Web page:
Starbucks Launches Blockchain-Enabled Traceability

Customers can scan a bag of band to better understand their origin and the farmers that produced them.

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Need to Know

  • The new tool gives Starbucks customers the opportunity to trace their purchase “from bean to cup.”
  • Customers can digitally “meet” the farmers who grow Starbucks’ raw coffee by scanning a code on their bag of beans.
  • Starbucks began developing the traceability feature in 2019; it is now accessible via browser and the Starbucks app.

Analysis

Starbucks is giving consumers the chance to get closer to the farmers that grow the chain’s coffee—at least virtually—with a new traceability tool that traces products “from bean to cup.”

The tool, which leverages blockchain technology, was unveiled this week and allows consumers to scan a code on the back of a bag of coffee beans, which will then give them access to information about the country, specific farm or farms, and farmers who produced the product. Those who have not purchased Starbucks coffee beans can still explore the site: a pared-down version offers information about where Starbucks beans are grown and roasted, and gives an overview of Starbuck’s coffee product offerings.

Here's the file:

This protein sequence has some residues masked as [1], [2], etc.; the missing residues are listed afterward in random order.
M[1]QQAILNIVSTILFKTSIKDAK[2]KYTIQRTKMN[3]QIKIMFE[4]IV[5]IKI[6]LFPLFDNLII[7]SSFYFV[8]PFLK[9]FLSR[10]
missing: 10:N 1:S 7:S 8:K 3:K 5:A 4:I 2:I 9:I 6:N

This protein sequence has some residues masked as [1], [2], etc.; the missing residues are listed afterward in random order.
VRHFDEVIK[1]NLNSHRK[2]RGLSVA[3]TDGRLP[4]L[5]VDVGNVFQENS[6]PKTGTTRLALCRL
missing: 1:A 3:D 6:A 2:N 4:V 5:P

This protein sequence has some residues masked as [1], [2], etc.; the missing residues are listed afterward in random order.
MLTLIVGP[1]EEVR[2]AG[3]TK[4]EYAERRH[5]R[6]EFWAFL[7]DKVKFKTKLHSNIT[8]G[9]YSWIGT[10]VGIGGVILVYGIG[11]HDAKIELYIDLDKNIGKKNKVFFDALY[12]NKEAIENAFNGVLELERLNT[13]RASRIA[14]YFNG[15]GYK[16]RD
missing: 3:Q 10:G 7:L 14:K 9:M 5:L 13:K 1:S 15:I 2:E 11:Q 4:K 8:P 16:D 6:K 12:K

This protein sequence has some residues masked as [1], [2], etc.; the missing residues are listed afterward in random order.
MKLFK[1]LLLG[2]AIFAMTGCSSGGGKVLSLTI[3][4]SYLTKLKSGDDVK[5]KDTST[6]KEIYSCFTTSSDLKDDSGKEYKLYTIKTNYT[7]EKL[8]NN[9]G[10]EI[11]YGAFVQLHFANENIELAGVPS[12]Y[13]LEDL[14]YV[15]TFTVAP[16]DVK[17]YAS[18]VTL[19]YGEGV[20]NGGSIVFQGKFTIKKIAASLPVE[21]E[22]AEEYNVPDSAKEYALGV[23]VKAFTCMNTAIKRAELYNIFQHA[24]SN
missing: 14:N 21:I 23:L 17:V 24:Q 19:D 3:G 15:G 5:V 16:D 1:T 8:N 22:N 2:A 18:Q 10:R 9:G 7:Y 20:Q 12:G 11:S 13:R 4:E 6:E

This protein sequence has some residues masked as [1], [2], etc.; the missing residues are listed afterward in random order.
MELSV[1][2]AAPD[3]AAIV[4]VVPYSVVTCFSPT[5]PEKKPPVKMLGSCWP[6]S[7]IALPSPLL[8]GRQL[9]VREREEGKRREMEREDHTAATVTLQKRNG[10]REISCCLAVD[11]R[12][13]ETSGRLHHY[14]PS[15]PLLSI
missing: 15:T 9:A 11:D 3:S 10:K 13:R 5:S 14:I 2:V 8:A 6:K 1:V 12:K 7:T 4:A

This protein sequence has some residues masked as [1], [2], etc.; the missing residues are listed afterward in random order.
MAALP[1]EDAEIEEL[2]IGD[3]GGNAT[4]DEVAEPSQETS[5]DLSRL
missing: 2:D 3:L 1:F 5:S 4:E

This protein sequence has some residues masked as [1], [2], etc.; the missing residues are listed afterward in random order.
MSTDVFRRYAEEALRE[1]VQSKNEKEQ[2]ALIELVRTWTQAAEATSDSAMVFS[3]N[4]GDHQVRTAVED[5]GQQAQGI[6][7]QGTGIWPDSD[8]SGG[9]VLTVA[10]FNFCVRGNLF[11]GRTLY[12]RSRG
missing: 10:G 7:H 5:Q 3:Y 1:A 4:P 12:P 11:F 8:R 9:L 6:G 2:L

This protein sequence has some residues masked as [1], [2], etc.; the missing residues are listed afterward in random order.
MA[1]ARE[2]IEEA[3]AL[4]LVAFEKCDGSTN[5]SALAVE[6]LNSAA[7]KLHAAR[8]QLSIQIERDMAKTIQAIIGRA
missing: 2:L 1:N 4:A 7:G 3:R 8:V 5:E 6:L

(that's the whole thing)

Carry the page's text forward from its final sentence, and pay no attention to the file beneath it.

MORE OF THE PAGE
The new traceability tool in action.

“Every coffee has a story to tell, and I could not be more excited for people to be more connected to the whole coffee experience, from bean to cup, and meet the many people whose hard work, time and attention makes coffee possible,” said Michelle Burns, Starbucks’ senior vice president, Global Coffee, Tea and Cocoa.

Starbucks’ traceability tool is just the latest in a long series of initiatives from the chain that aim to emphasize its commitment to sustainability and transparency, which the chain has leveraged into more personal connections with its customers. Earlier this year, the chain announced a renewed focus on sustainability, which included the goal of sourcing 99% of its coffee sustainably using C.A.F.E. (Coffee And Farmer Equity) practices. The development of the traceability tool, meanwhile, was first announced in 2019; at that time, Starbucks also revealed changes to its app that would provide personalized recommendations to users.

Starbucks is just the latest coffee company to employ blockchain tech to give customers a closer look at their coffee’s journey from farm to cup. In January, Folger’s unveiled Farmer Connect, a traceability platform that gives customers the opportunity to use an interactive map to see where their coffee was sourced, plus provides information about growers, importing practises, and roasting techniques.

In addition to the new traceability tool, Starbucks has unveiled a number of new digital tools to date, including expanded payment and rewards options in its app. The digital investment has paid off: Starbucks reported record Q1 earnings of $7.1 billion earlier this year, largely owing to customers’ digital loyalty.

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